Kazakhstan Is Going to Develop a Law on Biological Safety and Security

This work is going to start this year

In 2021 Kazakhstan is going to develop a new law on biological safety and security. The move is aimed at improving safety and security systems around biological centers to protect them against either unintended or intended threats including potential terrorist attacks, according to Alexey Tsoy, minister of health.

As the official has noted, the sanitary-epidemiological service was significantly enforced in 2020. Thus, the Committee of Sanitary and Epidemiologic Control has been created while the powers of the chief sanitary doctor have been expanded.

Also, those who work in the sanitary-epidemiological system are now receiving a higher salary; the raise has started in January of this year. To support this service in the future, the sanitary hygienic faculties have been restored in several medical institutes in Kazakhstan.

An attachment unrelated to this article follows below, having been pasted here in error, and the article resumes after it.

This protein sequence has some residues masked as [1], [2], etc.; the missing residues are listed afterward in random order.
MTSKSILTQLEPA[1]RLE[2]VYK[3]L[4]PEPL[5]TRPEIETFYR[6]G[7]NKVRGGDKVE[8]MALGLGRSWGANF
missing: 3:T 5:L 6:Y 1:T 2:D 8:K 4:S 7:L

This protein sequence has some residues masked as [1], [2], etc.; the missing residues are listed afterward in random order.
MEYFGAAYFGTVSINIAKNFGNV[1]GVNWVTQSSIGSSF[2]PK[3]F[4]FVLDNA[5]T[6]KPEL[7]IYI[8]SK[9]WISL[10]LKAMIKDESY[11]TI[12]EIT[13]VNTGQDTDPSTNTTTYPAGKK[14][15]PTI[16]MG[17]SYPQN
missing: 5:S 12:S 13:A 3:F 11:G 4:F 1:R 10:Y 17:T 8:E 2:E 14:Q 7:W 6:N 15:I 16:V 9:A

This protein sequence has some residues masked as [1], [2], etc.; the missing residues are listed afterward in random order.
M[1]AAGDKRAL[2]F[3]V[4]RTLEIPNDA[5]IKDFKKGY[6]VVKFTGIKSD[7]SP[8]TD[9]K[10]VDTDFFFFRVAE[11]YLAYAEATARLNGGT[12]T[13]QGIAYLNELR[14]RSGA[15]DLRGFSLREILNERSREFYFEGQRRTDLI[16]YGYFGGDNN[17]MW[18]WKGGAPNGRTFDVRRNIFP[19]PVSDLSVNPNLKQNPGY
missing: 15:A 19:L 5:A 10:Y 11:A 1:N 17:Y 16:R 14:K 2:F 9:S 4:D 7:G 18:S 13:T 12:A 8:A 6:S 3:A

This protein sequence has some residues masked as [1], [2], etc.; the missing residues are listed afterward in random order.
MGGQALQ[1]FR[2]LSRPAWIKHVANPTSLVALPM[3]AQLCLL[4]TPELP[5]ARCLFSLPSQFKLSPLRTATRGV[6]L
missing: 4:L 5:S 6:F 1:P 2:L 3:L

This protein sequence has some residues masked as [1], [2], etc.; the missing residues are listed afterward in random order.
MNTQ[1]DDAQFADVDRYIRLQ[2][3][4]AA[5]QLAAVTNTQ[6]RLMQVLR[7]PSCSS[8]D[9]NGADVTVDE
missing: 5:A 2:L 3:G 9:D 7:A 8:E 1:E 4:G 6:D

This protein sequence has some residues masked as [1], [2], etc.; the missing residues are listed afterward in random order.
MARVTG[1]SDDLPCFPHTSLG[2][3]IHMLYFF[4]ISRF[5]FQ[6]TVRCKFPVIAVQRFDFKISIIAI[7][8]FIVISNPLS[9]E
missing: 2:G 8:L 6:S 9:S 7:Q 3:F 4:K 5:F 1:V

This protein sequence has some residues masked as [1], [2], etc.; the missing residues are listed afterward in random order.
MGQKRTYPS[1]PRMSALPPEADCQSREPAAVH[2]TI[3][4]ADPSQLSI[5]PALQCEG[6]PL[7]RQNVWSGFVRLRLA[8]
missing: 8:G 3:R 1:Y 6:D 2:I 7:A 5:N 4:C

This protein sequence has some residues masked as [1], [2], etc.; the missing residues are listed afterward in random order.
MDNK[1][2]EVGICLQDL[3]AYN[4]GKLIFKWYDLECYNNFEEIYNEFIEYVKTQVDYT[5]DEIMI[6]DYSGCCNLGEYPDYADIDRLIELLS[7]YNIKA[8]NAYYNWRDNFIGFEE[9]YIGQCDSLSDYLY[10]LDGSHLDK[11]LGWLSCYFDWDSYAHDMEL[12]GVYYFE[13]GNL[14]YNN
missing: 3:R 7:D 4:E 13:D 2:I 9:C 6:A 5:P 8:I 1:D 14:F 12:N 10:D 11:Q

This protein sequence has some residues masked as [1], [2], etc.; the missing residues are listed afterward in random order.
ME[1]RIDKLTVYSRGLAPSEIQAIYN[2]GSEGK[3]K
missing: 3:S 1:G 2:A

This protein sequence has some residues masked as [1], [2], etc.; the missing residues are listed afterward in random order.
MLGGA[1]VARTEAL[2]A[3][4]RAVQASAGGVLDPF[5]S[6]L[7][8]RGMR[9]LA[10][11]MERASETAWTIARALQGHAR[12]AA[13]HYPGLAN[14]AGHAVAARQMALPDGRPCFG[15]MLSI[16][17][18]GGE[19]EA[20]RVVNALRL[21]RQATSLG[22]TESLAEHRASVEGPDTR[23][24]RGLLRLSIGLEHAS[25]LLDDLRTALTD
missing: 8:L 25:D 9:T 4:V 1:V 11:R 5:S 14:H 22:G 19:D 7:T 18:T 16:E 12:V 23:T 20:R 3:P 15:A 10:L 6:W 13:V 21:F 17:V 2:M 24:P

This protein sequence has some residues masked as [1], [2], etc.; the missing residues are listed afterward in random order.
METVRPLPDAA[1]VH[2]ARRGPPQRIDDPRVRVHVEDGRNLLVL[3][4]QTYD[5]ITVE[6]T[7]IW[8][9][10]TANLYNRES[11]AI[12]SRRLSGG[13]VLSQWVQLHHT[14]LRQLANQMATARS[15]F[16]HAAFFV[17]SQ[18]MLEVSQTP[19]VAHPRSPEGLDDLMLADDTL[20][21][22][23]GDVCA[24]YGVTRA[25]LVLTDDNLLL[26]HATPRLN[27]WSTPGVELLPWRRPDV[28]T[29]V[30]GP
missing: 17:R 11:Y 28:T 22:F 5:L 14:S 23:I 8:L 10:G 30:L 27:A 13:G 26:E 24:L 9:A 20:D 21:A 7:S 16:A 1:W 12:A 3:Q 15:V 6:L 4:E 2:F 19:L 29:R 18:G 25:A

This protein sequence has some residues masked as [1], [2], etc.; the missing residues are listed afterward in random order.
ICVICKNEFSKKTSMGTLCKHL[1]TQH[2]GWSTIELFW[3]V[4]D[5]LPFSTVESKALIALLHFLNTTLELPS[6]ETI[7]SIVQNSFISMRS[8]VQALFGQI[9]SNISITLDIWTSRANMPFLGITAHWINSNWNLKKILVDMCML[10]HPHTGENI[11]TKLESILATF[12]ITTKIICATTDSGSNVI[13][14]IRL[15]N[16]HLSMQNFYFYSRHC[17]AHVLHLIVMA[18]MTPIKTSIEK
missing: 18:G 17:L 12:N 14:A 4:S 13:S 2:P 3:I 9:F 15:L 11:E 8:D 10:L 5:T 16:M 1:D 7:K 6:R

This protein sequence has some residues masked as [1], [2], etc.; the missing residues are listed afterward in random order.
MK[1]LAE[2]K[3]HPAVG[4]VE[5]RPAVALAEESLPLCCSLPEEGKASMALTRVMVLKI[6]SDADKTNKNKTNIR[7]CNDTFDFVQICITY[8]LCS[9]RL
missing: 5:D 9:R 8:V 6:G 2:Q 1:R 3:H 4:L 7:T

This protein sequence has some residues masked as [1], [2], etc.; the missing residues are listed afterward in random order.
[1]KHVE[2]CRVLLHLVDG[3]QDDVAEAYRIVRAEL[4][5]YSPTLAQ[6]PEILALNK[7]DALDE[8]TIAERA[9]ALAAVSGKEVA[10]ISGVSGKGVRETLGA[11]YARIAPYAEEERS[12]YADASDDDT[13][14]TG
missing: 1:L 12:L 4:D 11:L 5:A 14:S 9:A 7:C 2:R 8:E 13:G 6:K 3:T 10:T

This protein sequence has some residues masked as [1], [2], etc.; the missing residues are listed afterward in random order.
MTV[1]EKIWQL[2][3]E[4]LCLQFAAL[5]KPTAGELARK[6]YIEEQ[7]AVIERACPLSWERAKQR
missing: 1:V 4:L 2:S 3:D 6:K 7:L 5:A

Moreover, to improve the service and guarantee biosafety and security, about 55 billion tenge ($131.8 million) will be allocated for that purpose for 2022-2025. By the end of this period, a new conception of the service’s digitalization should be created.

“As part of this work we are suggesting to make some amendments to the current legislation to improve the system for health estimation, analysis, and forecasting. We’ll also improve the whole system of responding to those threats and risks,” Tsoy added.

The ministry has already bought 459 items of laboratory equipment and 12 mobile laboratories for COVID-10 and other virus detection. It’s expected that this equipment, which costs 2.9 billion tenge ($6.9 million), will strengthen the sanitary epidemiologic service. The Ministry of Health is planning to repair 54 buildings of territorial divisions of the Committee of Sanitary and Epidemiologic Control as well as 27 buildings of the National Center of Expertise over the period of 2022-2024. On top of this, three brand-new buildings will be also constructed and 64 vehicles will be bought. 

Kazakhstan is not the only state in the region that wants to strengthen sanitary and epidemiologic control. A similar decision to develop the law on biological safety and security was made in the Republic of Uzbekistan last year.
 

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